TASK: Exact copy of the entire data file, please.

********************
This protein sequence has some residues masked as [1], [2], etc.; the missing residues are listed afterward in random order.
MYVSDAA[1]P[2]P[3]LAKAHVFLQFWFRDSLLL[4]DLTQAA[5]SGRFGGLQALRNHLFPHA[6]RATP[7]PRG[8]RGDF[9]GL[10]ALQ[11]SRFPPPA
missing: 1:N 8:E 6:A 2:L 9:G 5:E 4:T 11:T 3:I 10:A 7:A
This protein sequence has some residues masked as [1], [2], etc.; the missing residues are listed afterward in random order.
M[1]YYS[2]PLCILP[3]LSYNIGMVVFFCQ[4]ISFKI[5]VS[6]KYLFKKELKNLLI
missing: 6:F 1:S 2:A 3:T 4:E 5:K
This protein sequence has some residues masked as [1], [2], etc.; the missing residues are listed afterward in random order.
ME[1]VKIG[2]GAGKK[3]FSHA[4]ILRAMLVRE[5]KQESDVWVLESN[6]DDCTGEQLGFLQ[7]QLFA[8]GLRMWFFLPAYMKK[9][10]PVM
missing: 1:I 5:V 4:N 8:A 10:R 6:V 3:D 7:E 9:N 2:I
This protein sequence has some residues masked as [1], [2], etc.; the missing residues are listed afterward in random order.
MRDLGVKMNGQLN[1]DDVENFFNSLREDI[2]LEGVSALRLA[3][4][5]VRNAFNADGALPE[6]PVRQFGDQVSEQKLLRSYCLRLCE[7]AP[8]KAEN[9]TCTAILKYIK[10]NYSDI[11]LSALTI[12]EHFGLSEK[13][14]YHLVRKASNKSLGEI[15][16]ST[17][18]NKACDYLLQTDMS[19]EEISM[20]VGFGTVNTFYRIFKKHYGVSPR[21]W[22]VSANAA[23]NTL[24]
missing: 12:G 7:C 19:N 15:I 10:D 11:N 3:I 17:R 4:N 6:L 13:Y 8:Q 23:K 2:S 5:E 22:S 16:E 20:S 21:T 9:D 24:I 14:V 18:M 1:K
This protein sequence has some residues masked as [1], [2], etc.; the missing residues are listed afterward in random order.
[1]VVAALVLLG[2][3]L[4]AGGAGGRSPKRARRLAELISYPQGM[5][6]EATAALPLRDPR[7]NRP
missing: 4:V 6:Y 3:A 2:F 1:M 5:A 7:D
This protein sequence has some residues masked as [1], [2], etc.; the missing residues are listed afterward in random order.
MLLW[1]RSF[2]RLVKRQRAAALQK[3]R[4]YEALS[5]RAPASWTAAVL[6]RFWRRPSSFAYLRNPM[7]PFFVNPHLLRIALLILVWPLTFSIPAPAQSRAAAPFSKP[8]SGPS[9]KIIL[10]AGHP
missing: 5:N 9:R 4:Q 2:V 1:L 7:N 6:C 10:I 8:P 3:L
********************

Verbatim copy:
This protein sequence has some residues masked as [1], [2], etc.; the missing residues are listed afterward in random order.
MYVSDAA[1]P[2]P[3]LAKAHVFLQFWFRDSLLL[4]DLTQAA[5]SGRFGGLQALRNHLFPHA[6]RATP[7]PRG[8]RGDF[9]GL[10]ALQ[11]SRFPPPA
missing: 1:N 8:E 6:A 2:L 9:G 5:E 4:T 11:T 3:I 10:A 7:A
This protein sequence has some residues masked as [1], [2], etc.; the missing residues are listed afterward in random order.
M[1]YYS[2]PLCILP[3]LSYNIGMVVFFCQ[4]ISFKI[5]VS[6]KYLFKKELKNLLI
missing: 6:F 1:S 2:A 3:T 4:E 5:K
This protein sequence has some residues masked as [1], [2], etc.; the missing residues are listed afterward in random order.
ME[1]VKIG[2]GAGKK[3]FSHA[4]ILRAMLVRE[5]KQESDVWVLESN[6]DDCTGEQLGFLQ[7]QLFA[8]GLRMWFFLPAYMKK[9][10]PVM
missing: 1:I 5:V 4:N 8:A 10:R 6:V 3:D 7:E 9:N 2:I
This protein sequence has some residues masked as [1], [2], etc.; the missing residues are listed afterward in random order.
MRDLGVKMNGQLN[1]DDVENFFNSLREDI[2]LEGVSALRLA[3][4][5]VRNAFNADGALPE[6]PVRQFGDQVSEQKLLRSYCLRLCE[7]AP[8]KAEN[9]TCTAILKYIK[10]NYSDI[11]LSALTI[12]EHFGLSEK[13][14]YHLVRKASNKSLGEI[15][16]ST[17][18]NKACDYLLQTDMS[19]EEISM[20]VGFGTVNTFYRIFKKHYGVSPR[21]W[22]VSANAA[23]NTL[24]
missing: 12:G 7:C 19:N 15:I 10:D 11:N 3:I 17:R 4:N 6:L 13:Y 8:Q 23:K 2:S 5:E 22:S 16:E 20:S 21:T 9:D 24:I 14:V 18:M 1:K
This protein sequence has some residues masked as [1], [2], etc.; the missing residues are listed afterward in random order.
[1]VVAALVLLG[2][3]L[4]AGGAGGRSPKRARRLAELISYPQGM[5][6]EATAALPLRDPR[7]NRP
missing: 4:V 6:Y 3:A 2:F 1:M 5:A 7:D
This protein sequence has some residues masked as [1], [2], etc.; the missing residues are listed afterward in random order.
MLLW[1]RSF[2]RLVKRQRAAALQK[3]R[4]YEALS[5]RAPASWTAAVL[6]RFWRRPSSFAYLRNPM[7]PFFVNPHLLRIALLILVWPLTFSIPAPAQSRAAAPFSKP[8]SGPS[9]KIIL[10]AGHP
missing: 5:N 9:R 4:Q 2:V 1:L 7:N 6:C 10:I 8:P 3:L